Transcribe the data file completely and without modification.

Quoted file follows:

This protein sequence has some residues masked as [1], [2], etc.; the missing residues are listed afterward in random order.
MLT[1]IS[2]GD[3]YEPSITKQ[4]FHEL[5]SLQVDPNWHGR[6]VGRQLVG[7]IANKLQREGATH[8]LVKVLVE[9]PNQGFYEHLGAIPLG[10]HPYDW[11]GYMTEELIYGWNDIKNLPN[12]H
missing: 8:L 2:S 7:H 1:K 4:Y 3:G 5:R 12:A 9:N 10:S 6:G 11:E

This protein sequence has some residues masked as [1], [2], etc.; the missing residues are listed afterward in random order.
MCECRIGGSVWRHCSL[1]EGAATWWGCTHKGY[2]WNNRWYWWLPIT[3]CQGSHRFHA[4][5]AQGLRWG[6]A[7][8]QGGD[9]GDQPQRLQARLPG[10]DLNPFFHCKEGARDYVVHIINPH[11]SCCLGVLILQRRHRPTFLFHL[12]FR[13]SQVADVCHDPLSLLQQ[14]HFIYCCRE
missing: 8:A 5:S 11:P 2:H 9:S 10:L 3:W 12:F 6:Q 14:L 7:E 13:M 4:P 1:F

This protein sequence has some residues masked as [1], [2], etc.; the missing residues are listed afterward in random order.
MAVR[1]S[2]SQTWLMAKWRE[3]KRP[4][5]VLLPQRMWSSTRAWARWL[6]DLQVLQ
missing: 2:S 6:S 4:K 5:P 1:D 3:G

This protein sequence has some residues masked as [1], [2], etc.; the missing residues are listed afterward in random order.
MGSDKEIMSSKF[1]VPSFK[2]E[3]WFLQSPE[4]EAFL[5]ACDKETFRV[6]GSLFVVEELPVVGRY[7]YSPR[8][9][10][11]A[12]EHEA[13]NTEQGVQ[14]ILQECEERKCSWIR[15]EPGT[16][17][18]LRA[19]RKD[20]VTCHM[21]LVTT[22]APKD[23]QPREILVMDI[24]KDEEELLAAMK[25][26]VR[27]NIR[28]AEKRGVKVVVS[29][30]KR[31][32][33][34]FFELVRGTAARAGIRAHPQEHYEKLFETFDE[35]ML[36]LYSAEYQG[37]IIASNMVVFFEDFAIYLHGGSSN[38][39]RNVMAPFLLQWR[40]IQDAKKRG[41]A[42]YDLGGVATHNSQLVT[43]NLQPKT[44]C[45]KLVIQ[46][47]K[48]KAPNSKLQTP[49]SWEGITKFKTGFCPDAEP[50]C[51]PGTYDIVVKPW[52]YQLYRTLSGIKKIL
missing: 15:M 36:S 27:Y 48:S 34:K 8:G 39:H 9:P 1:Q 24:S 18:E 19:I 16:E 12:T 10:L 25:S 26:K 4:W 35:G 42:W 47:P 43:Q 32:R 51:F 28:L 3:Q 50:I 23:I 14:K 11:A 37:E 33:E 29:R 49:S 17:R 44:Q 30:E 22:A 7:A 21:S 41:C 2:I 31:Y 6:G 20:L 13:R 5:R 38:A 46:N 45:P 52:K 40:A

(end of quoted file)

This protein sequence has some residues masked as [1], [2], etc.; the missing residues are listed afterward in random order.
MLT[1]IS[2]GD[3]YEPSITKQ[4]FHEL[5]SLQVDPNWHGR[6]VGRQLVG[7]IANKLQREGATH[8]LVKVLVE[9]PNQGFYEHLGAIPLG[10]HPYDW[11]GYMTEELIYGWNDIKNLPN[12]H
missing: 8:L 2:S 7:H 1:K 4:Y 3:G 5:R 12:A 9:N 10:S 6:G 11:E

This protein sequence has some residues masked as [1], [2], etc.; the missing residues are listed afterward in random order.
MCECRIGGSVWRHCSL[1]EGAATWWGCTHKGY[2]WNNRWYWWLPIT[3]CQGSHRFHA[4][5]AQGLRWG[6]A[7][8]QGGD[9]GDQPQRLQARLPG[10]DLNPFFHCKEGARDYVVHIINPH[11]SCCLGVLILQRRHRPTFLFHL[12]FR[13]SQVADVCHDPLSLLQQ[14]HFIYCCRE
missing: 8:A 5:S 11:P 2:H 9:S 10:L 3:W 12:F 6:Q 14:L 7:E 13:M 4:P 1:F

This protein sequence has some residues masked as [1], [2], etc.; the missing residues are listed afterward in random order.
MAVR[1]S[2]SQTWLMAKWRE[3]KRP[4][5]VLLPQRMWSSTRAWARWL[6]DLQVLQ
missing: 2:S 6:S 4:K 5:P 1:D 3:G

This protein sequence has some residues masked as [1], [2], etc.; the missing residues are listed afterward in random order.
MGSDKEIMSSKF[1]VPSFK[2]E[3]WFLQSPE[4]EAFL[5]ACDKETFRV[6]GSLFVVEELPVVGRY[7]YSPR[8][9][10][11]A[12]EHEA[13]NTEQGVQ[14]ILQECEERKCSWIR[15]EPGT[16][17][18]LRA[19]RKD[20]VTCHM[21]LVTT[22]APKD[23]QPREILVMDI[24]KDEEELLAAMK[25][26]VR[27]NIR[28]AEKRGVKVVVS[29][30]KR[31][32][33][34]FFELVRGTAARAGIRAHPQEHYEKLFETFDE[35]ML[36]LYSAEYQG[37]IIASNMVVFFEDFAIYLHGGSSN[38][39]RNVMAPFLLQWR[40]IQDAKKRG[41]A[42]YDLGGVATHNSQLVT[43]NLQPKT[44]C[45]KLVIQ[46][47]K[48]KAPNSKLQTP[49]SWEGITKFKTGFCPDAEP[50]C[51]PGTYDIVVKPW[52]YQLYRTLSGIKKIL
missing: 15:M 36:S 27:Y 48:S 34:K 8:G 39:H 9:P 1:Q 24:S 18:E 19:I 16:E 12:T 10:L 25:S 26:K 4:W 35:G 42:W 47:P 43:Q 32:R 51:F 28:L 3:Q 50:I 23:I 14:K 11:A 37:E 33:E 29:R 49:S 17:R 44:Q 30:E 22:A 7:A 21:S 41:C 2:I 31:Y 6:G 20:L 13:R 5:R 38:A 46:N 45:P 52:K 40:A